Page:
(20)Gail Belsky. What Is Executive Function?. Understood. https://www.understood.org/en/articles/what-is-executive-function (accessed 2023-10-09). (21)Kendra Cherry. Why Behaviorism Is One of Psychology’s Most Fascinating Branches. Verywell Mind. https://www.verywellmind.com/behavioral-psychology-4157183 (accessed 2023-10-09). (22)Ben Greenwood. What is Liberationist Pedagogy and How Can You Apply it in the Classroom? https://blog.teamsatchel.com/what-is-liberationist-pedagogy-and-how-can-you-apply-it (accessed 2023-10-14). (23)What Are the Different Pedagogical Approaches to Learning?. Learning Journals. https://learningjournals.co.uk/what-are-the-different-pedagogical-approaches-to-learning/ (accessed 2023-10-14). (24)Greenwood, B. Understanding Pedagogy - What is Social Constructivism? https://blog.teamsatchel.com/understanding-pedagogy-what-is-social-constructivism (accessed 2023-10-14). (25)Communication Skills | SkillsYouNeed. https://www.skillsyouneed.com/ips/communication-skills.html (accessed 2023-10-14). (26)Sokhanvar, Z.; Salehi, K.; Sokhanvar, F. Advantages of Authentic Assessment for Improving the Learning Experience and Employability Skills of Higher Education Students: A Systematic Literature Review. Stud. Educ. Eval. 2021, 70, 101030. https://doi.org/10.1016/j.stueduc.2021.101030. (27) Morris, C.; Milton, E.; Goldstone, R. Case Study: Suggesting Choice: Inclusive Assessment Processes. High. Educ. Pedagog. 2019, 4 (1), 435–447. https://doi.org/10.1080/23752696.2019.1669479. (28) Poulos, A.; Mahony, M. J. Effectiveness of Feedback: The Students’ Perspective. Assess. Eval. High. Educ. 2008, 33 (2), 143–154. https://doi.org/10.1080/02602930601127869. (29) Jonsson, A. Facilitating Productive Use of Feedback in Higher Education. Act. Learn. High. Educ. 2013, 14 (1), 63–76. https://doi.org/10.1177/1469787412467125. (30) Gulikers, J.; Bastiaens, T.; Kirschner, P. Perceptions of Authentic Assessment Five Dimensions of Authenticity. 2023. (31) Rideout, C. A. Students’ Choices and Achievement in Large Undergraduate Classes Using a Novel Flexible Assessment Approach. Assess. Eval. High. Educ. 2018, 43 (1), 68–78. https://doi.org/10.1080/02602938.2017.1294144. (32) Dawson, P.; Henderson, M.; Mahoney, P.; Phillips, M.; Ryan, T.; Boud, D.; Molloy, E. What Makes for Effective Feedback: Staff and Student Perspectives. Assess. Eval. High. Educ. 2019, 44 (1), 25–36. https://doi.org/10.1080/02602938.2018.1467877. (33) Lewis, S.; Shaw, J.; Freeman, K. Creative Exercises in General Chemistry: A Student-Centered Assessment. J. Coll. Sci. Teach. 2010, 40 (1), 48–53.





One should engage in the act of clicking upon the above stars to gather further information about each respective approach.

Creative Pedagogy

In order to define creative pedagogy, first we need to know what regular pedagogy is. Pedagogy is defined as the method and practice of teaching.12 There are 4 main pedagogical approaches: Behaviourism, Liberationism, Social Constructivism, and Connectivism.Therefore, creative pedagogy is the method and practice of creative teaching which places an emphasis on the importance of creativity in successful learning.7


At it's most basic level, communicating is the act of conveying information from one place to another25, whether it's in a traditional form such as a written piece or an oral presentation or a more creative form such as a sock puppet show.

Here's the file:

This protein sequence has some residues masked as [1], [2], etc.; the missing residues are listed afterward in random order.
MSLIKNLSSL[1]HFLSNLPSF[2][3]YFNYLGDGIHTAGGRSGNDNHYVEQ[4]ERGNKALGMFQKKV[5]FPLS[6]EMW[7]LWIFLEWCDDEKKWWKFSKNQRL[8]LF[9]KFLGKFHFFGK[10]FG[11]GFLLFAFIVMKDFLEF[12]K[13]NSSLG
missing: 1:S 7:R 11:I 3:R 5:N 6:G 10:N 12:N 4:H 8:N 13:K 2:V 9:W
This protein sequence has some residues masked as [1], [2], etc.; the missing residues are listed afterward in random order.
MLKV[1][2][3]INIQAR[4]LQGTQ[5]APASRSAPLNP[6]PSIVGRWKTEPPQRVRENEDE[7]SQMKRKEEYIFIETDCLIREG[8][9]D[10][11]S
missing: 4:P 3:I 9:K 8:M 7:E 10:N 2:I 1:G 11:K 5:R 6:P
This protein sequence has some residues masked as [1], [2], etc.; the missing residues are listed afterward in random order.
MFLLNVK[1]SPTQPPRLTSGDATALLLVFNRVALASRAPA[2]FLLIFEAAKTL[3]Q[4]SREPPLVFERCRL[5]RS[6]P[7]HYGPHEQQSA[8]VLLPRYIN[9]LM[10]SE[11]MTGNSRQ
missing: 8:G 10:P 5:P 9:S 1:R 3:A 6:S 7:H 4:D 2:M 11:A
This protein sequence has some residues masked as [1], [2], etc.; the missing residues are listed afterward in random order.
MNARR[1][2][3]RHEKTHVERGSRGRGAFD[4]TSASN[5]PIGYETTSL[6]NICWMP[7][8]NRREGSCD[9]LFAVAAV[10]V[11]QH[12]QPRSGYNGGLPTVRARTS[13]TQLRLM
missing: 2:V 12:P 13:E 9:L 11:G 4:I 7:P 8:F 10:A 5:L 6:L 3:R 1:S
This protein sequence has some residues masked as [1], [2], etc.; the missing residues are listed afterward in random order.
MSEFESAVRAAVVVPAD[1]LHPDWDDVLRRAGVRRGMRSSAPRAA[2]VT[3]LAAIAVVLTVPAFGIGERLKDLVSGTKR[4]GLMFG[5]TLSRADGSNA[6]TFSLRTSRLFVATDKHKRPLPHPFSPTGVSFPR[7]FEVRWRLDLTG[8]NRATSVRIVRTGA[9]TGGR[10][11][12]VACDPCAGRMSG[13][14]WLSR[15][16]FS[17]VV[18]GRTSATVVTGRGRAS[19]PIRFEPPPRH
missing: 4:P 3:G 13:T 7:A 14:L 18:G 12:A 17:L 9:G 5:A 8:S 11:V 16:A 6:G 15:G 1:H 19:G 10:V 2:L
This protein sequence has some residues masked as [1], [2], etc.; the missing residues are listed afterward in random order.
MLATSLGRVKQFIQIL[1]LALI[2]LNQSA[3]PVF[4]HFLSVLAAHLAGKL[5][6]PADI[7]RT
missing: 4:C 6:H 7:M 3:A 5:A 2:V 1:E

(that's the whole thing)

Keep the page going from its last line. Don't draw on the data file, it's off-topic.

Communication skills are developed in university via written assignments and presentations but also in a less direct way by talking through ideas with peers and lecturers and by group study sessions.

Employers value strong communication skills as being part of a company involves talking to a diverse range of people and being able to get ideas accross clearly and concisely is vital to company success.25

Critical Thinking

At university, these skills are built on in the first few years at lower stakes allowing students to recieve feedback and evaluate their study stragegies to prepare them for higher stake problem solving and research tasks in their final years and beyond.

Critical thinking is the ability to come to a clear and rational conclusion by interpreting, analysing and evaluating facts.1 Critical thinking skills are essential to success at university. These skills are neccessary in problem-solving tasks, research tasks, decision-making, prioritisation, and sparking curiosity.

Creative Assignment

In creative assignment, students take an active role in deciding what they will be assessed on and how. Students can present their knowledge in the way they want, which encourages them to use assessment to support their learning. This assignment style encourages student centred learning because it focuses on the student and their needs. 33

Meaningful Feedback

The challenge for instructors is to give personal feedback to each student while maintaining a manageable workload. Meanwhile, the student has to be receptive to this feedback and see it as an opportunity for learning and improvement.28, 32

Feedback becomes a great tool for learning when it is meaningful, specific and individual to the student. However, the meaningfulness of this feedback depends both on the instructor and the student.

Transferable Skills

When studying for a degree at university, its expected that you will leave with a vast knowledge and skill set relevant to your course (hard skills), however, core skills gained at university, regardless of subject studied, can better equip students as they leave higher education go into whichever career they may choose.4 ,16